What’s not to like about Japan? After the World War Two, Japan and Germany have developed and turned their economies from military discipline to an industrial revolution. This all comes from their patriotic hard-working and ethical Citizen.
The millennial generations will always recognise Japan as reliable vehicle car makers, video game innovators, worldwide sushi and ramen takeover, entertaining Anime and the only place in the world with toilet seat warmers. Japanese people and culture clearly have their own personalities and identities.
If I could find a synonym for ‘Quality’ it would be ‘Made in Japan’.
I have visited Japan for three times in my lifetime and each time there is a nostalgic memory of my childhood. It just feels I have always been here before in my distant dream somewhere or deja vu. Everything in Japan is clean, precise and matriculate from their service to building architecture. My mate went for a haircut in a local hair saloon which cost £50, it was the best money he had ever spent. From the warm welcome, fantastic cup of tea, nice hot towel shave to the shampoo was after the haircut was at a Ferrari level.
I dropped by a popular optician (JINS) in Japan and the motto said ‘Glasses in 30 mins’ and no appointment required. I walked in had a look at a couple of nice frames I like. The optician then took a bow and welcome me to a seat and gave me a queue number. In less than 3 minutes I was greeted by the optician at the booth for my eye check. Ten minutes later I finished and was back at the waiting seats. Bam ten minutes later my glasses was ready?!?! How is that even possible? In the UK it took me 10 mins to the shop to make a reservation.
Japanese tourism has boomed between 2014-2017, the number of tourists doubled each year due to open routes from China, South Asia and Europe. More and more people are coming to visit the beautiful land of the rising Sun. One key reason is the low yen. Japan’s economy has not grown much since pre-millennium (1999). After the crash, Japan was hit by the dot com bubble financial crisis. After seven years of recovery, it was the global financial meltdown triggered by USA banks which toppled the Japanese economy once again. Only after 2014, the economy has started to creep up. Japan’s interest rates are currently -0.1%. Which means no interest in the bank! You gather more profitable dust with money literally under your bed.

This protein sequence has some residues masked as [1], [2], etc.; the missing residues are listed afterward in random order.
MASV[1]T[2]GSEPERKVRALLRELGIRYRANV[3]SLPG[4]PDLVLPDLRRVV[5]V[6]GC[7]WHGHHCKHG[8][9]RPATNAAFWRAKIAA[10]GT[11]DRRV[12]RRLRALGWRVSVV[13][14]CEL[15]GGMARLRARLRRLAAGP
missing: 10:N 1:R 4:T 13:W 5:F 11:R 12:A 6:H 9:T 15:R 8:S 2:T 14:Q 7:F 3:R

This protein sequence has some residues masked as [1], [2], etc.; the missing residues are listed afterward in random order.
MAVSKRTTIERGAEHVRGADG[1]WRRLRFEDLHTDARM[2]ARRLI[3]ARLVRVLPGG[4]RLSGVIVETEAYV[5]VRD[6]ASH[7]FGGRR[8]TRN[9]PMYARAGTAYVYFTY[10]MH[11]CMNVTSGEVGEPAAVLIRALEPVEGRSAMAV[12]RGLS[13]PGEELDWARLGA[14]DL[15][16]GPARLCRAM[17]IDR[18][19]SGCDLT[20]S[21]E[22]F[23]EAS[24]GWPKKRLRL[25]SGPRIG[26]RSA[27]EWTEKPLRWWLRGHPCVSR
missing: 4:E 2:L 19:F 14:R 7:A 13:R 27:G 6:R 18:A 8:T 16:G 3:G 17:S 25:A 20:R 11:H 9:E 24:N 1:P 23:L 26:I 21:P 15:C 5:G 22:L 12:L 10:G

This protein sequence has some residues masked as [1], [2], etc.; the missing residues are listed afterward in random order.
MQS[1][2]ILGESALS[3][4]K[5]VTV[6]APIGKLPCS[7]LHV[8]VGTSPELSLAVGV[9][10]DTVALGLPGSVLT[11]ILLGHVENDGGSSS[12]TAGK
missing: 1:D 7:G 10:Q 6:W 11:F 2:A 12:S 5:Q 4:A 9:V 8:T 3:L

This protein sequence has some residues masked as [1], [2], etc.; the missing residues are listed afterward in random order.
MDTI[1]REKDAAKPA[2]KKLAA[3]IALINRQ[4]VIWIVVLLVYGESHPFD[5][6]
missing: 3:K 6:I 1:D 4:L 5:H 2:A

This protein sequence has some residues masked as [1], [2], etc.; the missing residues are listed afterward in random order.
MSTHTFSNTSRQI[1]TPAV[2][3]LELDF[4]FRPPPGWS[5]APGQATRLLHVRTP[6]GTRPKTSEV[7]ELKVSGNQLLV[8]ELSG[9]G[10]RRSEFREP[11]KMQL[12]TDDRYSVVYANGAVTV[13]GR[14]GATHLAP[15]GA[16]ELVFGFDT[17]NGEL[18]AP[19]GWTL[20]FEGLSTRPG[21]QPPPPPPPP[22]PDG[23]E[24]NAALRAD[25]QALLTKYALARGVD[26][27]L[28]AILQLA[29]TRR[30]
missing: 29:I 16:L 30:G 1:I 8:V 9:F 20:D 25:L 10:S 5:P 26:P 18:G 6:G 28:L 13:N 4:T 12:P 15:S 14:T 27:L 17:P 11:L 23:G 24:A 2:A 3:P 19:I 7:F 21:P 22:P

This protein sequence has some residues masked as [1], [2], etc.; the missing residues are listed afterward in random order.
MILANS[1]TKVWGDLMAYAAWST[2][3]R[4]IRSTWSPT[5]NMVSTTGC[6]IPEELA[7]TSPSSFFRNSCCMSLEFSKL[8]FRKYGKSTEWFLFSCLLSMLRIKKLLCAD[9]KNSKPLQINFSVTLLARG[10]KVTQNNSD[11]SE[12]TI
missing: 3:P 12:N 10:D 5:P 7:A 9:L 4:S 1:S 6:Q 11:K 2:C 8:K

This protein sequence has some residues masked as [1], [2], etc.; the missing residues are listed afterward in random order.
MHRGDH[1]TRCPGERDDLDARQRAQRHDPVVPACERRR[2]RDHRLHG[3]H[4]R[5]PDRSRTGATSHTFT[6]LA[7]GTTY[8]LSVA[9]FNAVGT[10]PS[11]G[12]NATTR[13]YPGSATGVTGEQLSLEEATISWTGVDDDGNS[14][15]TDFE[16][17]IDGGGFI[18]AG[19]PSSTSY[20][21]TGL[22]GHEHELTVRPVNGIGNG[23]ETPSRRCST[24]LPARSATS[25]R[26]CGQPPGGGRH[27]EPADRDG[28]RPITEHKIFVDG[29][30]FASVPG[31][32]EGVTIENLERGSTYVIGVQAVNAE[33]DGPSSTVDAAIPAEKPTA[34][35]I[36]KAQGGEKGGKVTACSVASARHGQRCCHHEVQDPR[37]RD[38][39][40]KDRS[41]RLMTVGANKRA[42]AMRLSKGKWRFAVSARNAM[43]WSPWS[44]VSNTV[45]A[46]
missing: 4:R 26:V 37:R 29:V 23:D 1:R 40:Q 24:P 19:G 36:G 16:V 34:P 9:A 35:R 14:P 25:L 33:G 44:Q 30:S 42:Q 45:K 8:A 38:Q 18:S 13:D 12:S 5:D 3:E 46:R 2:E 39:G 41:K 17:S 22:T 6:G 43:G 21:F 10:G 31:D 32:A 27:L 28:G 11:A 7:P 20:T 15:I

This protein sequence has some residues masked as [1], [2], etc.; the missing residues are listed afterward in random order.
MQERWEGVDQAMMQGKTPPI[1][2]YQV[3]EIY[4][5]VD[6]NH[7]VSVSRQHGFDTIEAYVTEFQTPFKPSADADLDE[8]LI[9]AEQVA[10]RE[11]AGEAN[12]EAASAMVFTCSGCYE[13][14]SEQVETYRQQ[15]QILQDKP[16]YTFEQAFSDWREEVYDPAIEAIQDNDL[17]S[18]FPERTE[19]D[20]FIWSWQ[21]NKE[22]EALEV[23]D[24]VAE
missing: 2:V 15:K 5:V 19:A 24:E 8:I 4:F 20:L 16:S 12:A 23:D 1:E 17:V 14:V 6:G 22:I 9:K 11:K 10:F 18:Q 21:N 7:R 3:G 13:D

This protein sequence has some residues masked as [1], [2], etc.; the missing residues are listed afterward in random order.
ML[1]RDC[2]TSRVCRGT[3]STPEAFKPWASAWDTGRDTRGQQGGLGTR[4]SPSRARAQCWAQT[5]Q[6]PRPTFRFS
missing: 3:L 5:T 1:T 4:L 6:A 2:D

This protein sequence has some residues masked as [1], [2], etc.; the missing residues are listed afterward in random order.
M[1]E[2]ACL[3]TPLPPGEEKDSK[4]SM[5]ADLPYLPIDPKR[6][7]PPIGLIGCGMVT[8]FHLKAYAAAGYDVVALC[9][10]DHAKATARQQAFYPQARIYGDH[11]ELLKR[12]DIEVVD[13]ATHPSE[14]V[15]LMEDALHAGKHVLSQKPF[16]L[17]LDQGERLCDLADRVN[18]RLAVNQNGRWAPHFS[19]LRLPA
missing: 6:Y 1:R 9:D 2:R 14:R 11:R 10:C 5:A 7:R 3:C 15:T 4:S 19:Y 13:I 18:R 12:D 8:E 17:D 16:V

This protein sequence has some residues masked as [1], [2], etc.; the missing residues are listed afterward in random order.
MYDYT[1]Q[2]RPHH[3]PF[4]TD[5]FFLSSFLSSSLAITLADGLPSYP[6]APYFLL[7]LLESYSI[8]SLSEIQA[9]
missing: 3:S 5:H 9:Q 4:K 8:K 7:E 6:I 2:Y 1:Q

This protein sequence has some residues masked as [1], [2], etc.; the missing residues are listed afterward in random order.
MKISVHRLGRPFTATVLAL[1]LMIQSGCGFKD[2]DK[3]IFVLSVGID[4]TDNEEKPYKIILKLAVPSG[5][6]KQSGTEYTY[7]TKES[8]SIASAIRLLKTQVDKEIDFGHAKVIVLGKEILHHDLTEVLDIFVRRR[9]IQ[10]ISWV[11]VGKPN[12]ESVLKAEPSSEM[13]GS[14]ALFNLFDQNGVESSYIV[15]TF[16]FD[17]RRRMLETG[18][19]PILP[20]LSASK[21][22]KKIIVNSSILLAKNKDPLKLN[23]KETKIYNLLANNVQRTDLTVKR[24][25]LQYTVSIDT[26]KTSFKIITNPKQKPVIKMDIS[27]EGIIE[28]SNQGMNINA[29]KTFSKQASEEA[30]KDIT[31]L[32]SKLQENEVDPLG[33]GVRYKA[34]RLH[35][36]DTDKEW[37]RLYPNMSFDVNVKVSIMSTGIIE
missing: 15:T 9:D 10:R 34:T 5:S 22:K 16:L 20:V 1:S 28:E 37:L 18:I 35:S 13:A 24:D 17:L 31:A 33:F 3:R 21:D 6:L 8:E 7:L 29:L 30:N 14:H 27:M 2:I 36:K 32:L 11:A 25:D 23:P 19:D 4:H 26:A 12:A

Between 2014-17 certain stocks/shares/funds have enjoyed sprouting growth. Japan’s neighbouring country South Korea and Hong Kong have boomed 250% and 150% respectively in the last 17 years. Personally, I think its time for Japan to turn it around and here are a few companies and recommendation to look out for.
A global specialist in manufacturing components such as air solenoids and pneumatic controls which feeds the modern automotive factory in China, Europe and US. The key customer is obviously China where its profit is being driven from. SMC is one of the few Japanese companies who has surpassed it’s DotCom Bubble financial crisis in the early 2000s. With the ever-growing world hungry for new devices and technology, I do not see SMS slowing down with its mature experience in this field.
Another global manufacturing supplier but specialised more in instrumentation for measurement and sensors in the manufacturing line, automotive, pharmaceutical, biotech and food and beverages. Keyence products are found in almost every manufacturing plant in the world. Precision is their main subject and no companies can rival their products which they provide. From 2000-2017 this company have grown over 400%. Almost immune to the financial crisis and economic downturn.
My favourite stock of the three. Softbank seems to be buying up and investing in good quality companies. During my visit, I’ve always thought this company was just a simple phone provider. Until Softbank bought out ARM holdings from the UK in 2016, I started learning more about who Softbank actually is. Masayoshi Son is the CEO and driver of this fantastic company. His vision goes up to 30 years where he is in the AI race to ensure robotics, automation and technology advancement are in development via world private fundings to push down barriers and ensuring progress. He is also the first person to raise a $100 Billion fund from private investors. If you check on YouTube he has a video on how he raised $45B in 45 minutes.
Being in the UK, I find it difficult trying to buy shares from the Japan exchange market. There is an estimated fee of £50 pounds plus additional exchange rate commission to execute any order. My research went into fund and index to find the best deal and I found two.
Keyence and Softbank stand more than 11% in Total. The fees are slightly higher than normal funds over 1.38%.
Another fund with a fairly expensive charge but contains very good quality companies from my top three favourites. A further favourite in the list is Asahi and Japan Tobacco which is very consumer non-cyclical orientated companies.
Both these funds are very manufacturing orientated which Japan excels compared to its neighbouring Korea and Taiwan. I hope this information helps to drive our portfolio growth.